Most of the time at Paris markets, the root vegetables are in the back, tucked away in bins behind the frenetic energy of those serving you the produce. It’s where you’ll find the carrots, beets, turnips, rutabaga and potatoes, along with onions and garlic.
I was in search of potatoes for an upcoming barbeque. Yes, a barbeque in Paris! We are lucky enough to be friends with another American-wife and German-husband couple who have a beautiful back patio complete with a grill that they brought with them from the states. And even better, he loves to grill and they both love to entertain.
I’d done the whole “bring a kale salad because you do the kale thing,” before and wanted to make something different. That’s when I immediately started craving potato salad, but not any potato salad, my Grandad’s.
Growing up, I hated mayo. I still don’t particularly like it and prefer to make my own (I recommend this Jamie Oliver recipe). Given my hatred to the creamy mixture of olive, egg and vinegar, I never really liked cold, summer type salads. I think it might have had something to do with my only exposure to dairy as a child being Parmesan and Asiago cheese.
As I got older and my plates at family summertime picnics evolved from more than just the tofu hot dog my mom would bring to the grill, I eventually tried my Grandad’s famous potato salad. Everyone talked about it. Everyone couldn’t wait for the Memorial, 4th of July and Labor Day parties knowing it would be the dish he chose to bring.
And how I will never forget that first bite. The potatoes cooked perfectly. Not too soft, not too hard. The taste of celery salt and diced red onion. Creamy egg yolk. Whatever my Grandad did, I knew I had to figure it out. Of course old people being old people don’t like to share their secrets and after many tries to discover what he actually did, he always said no and that “You have to be here with me to do it.” I gave up.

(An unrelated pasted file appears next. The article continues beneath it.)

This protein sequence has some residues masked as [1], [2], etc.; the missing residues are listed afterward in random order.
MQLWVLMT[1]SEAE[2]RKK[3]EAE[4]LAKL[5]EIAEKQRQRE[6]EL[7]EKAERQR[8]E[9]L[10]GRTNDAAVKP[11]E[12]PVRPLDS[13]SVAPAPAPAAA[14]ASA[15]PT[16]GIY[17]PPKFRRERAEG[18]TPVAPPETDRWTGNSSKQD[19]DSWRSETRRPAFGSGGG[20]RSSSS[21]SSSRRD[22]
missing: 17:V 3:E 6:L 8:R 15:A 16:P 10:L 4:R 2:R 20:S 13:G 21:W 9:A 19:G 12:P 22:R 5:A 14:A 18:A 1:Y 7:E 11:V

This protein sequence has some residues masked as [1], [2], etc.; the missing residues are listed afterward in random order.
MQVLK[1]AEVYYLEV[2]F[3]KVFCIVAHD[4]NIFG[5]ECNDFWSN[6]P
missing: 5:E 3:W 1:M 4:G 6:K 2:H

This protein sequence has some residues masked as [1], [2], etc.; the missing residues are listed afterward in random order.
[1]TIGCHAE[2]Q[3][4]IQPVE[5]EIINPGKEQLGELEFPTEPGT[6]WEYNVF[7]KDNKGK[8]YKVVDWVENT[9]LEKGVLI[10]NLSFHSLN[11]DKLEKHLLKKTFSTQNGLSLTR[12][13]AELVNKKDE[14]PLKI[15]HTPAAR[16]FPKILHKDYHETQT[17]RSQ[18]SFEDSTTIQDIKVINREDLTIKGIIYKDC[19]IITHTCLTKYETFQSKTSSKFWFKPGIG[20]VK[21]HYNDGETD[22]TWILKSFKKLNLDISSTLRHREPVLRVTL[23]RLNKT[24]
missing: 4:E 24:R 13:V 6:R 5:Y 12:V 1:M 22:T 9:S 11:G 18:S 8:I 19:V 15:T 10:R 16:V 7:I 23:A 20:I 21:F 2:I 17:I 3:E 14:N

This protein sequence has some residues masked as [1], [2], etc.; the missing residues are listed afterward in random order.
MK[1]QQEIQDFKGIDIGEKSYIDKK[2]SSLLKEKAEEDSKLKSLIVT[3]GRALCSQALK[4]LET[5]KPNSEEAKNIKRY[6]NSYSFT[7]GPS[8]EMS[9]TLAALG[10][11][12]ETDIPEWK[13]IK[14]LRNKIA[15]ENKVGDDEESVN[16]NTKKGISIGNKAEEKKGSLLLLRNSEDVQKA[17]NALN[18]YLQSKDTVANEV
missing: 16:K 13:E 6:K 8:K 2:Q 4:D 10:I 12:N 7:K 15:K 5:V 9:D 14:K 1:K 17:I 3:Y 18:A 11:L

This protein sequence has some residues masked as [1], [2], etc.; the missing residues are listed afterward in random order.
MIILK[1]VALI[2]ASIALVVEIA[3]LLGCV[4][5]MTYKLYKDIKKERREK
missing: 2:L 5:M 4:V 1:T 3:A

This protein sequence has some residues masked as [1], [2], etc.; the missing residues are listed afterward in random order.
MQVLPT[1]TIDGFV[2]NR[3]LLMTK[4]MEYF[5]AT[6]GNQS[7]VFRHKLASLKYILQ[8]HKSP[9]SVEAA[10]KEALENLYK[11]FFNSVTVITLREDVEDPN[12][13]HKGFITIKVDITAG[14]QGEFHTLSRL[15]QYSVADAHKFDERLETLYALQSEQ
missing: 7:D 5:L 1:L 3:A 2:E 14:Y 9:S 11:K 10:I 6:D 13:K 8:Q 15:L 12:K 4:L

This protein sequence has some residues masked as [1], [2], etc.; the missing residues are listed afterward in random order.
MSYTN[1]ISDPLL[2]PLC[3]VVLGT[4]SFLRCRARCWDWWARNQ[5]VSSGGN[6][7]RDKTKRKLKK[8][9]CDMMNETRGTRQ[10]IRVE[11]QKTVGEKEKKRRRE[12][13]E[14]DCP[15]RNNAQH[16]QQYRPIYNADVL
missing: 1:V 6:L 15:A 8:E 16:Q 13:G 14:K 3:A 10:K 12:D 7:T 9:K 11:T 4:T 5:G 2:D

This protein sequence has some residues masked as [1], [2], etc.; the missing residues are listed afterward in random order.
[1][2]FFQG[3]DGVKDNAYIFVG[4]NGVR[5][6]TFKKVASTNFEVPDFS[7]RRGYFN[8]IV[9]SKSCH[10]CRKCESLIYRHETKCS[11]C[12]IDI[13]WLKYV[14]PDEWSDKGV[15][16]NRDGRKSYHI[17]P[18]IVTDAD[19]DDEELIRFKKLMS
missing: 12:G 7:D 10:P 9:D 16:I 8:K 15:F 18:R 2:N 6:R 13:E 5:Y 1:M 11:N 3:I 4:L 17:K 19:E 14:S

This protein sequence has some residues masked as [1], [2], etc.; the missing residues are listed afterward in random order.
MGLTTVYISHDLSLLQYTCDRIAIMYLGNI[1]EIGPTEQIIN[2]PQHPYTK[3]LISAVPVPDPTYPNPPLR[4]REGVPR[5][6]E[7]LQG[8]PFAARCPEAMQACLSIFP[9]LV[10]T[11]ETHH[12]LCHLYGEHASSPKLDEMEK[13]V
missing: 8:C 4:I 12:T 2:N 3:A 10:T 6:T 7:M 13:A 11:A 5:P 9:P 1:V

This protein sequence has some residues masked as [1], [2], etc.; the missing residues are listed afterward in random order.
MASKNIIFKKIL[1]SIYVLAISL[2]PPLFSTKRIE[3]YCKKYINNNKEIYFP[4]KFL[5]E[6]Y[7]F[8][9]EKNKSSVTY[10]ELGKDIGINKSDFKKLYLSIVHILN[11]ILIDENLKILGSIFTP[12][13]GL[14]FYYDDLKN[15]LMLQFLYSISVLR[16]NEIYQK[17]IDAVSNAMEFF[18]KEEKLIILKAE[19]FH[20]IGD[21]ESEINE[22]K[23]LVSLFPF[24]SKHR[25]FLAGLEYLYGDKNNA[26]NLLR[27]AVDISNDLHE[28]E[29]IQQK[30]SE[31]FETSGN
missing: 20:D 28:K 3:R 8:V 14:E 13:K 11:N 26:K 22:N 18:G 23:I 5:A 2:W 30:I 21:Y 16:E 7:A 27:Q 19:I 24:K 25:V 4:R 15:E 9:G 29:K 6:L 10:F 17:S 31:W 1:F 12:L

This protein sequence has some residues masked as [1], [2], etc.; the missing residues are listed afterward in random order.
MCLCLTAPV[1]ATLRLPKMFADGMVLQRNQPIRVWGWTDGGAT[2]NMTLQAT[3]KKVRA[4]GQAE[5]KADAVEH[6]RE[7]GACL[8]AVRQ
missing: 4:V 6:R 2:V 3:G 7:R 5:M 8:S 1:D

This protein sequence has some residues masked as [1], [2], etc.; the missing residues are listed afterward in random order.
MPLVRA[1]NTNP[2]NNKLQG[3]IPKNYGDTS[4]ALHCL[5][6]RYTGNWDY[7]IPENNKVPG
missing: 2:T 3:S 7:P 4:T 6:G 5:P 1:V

Until the barbeque. I called, catching him in between some physical therapy session or grocery store trip, and told him that now since he is 89 years-old, he has to pass down the recipe. There was no negotiating. He signed on the other end of the phone, “But you have to be here with me to do it.” I wasn’t going to take that answer again and responded that since we live in France, being right next to him was going to prove difficult until Christmas when no one would want potato salad. I heard his chuckle on the other side of the phone and knew he was going to relent.
And the result was a success. There was not a morsel of potato salad left after the barbeque. So with the long Labor Day weekend in America, I decided to make another batch of potato salad and feel festive on this side of the pond, toast my Grandad and make a date over Christmas so I can “be there with him,” for my official potato salad lesson.
Grandad Potato Salad
5-6 medium sized potatoes (if organic, keep the skins, if not, please remove)*
1 cup diced celery (chop as fine as possible)
1/2 cup diced red onion
2-3 hard boiled eggs (save one for the end)
1 Tbsp mayo (you can add more if you want)
2 Tbsp chopped parsley
1 teaspoon celery salt
Salt & Pepper to taste
1. 24 HOURS BEFORE PREP: Boil the potatoes so you can put a knife through them but make sure they are not too soft. Refrigerate overnight.
2. BEFORE SERVING: Slice the potatoes into squares as if making homefries. Place in a bowl.
3. Add the celery.
4. Add the red onion.
5. Mix it with a fork but do not crush the potato. Use the fork to lift up the ingredients from underneath.
6. Chop 2 hard boiled eggs into small pieces and place in a separate small bowl.
7. Add the mayo to the eggs and mix with a fork.
8. Add the egg & mayo mixture to the potatoes and use the fork again to mix everything together. Again from underneath the ingredients.
9. Add parsley, celery salt, salt and pepper. Mix.
10. Place the sliced 3rd hardboil egg and a sprinkle of parsley on top.
*When at all possible buy organic potatoes. If you can’t never eat the skin. Read more here.